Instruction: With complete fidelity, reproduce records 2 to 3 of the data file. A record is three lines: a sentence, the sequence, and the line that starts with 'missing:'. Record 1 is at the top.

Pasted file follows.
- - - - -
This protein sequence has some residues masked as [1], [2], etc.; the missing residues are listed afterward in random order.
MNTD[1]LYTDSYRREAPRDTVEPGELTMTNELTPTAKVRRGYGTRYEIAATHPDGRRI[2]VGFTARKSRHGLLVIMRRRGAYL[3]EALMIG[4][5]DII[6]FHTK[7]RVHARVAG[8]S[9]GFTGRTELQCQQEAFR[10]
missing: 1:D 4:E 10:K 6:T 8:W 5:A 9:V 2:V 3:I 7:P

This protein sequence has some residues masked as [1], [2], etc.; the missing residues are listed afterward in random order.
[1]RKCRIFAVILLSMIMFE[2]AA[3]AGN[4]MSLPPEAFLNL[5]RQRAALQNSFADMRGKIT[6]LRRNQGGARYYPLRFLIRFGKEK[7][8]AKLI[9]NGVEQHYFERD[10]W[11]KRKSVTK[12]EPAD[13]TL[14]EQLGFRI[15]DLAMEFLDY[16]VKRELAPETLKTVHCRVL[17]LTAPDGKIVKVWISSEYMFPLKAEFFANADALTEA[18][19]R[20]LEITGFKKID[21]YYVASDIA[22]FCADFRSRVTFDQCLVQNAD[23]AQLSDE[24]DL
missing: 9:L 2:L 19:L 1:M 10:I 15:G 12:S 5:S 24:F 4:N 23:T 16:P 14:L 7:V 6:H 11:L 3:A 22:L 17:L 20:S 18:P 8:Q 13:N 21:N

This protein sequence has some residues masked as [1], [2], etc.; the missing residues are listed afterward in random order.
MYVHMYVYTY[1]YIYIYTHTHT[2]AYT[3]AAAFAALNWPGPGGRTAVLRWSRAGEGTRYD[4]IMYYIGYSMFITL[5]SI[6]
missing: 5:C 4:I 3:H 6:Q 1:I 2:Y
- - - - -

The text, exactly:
This protein sequence has some residues masked as [1], [2], etc.; the missing residues are listed afterward in random order.
[1]RKCRIFAVILLSMIMFE[2]AA[3]AGN[4]MSLPPEAFLNL[5]RQRAALQNSFADMRGKIT[6]LRRNQGGARYYPLRFLIRFGKEK[7][8]AKLI[9]NGVEQHYFERD[10]W[11]KRKSVTK[12]EPAD[13]TL[14]EQLGFRI[15]DLAMEFLDY[16]VKRELAPETLKTVHCRVL[17]LTAPDGKIVKVWISSEYMFPLKAEFFANADALTEA[18][19]R[20]LEITGFKKID[21]YYVASDIA[22]FCADFRSRVTFDQCLVQNAD[23]AQLSDE[24]DL
missing: 9:L 2:L 19:L 1:M 10:I 15:G 12:S 5:S 24:F 4:N 23:T 16:P 14:L 7:V 6:H 11:L 3:A 22:L 17:L 20:S 18:P 8:Q 13:N 21:N

This protein sequence has some residues masked as [1], [2], etc.; the missing residues are listed afterward in random order.
MYVHMYVYTY[1]YIYIYTHTHT[2]AYT[3]AAAFAALNWPGPGGRTAVLRWSRAGEGTRYD[4]IMYYIGYSMFITL[5]SI[6]
missing: 5:C 4:I 3:H 6:Q 1:I 2:Y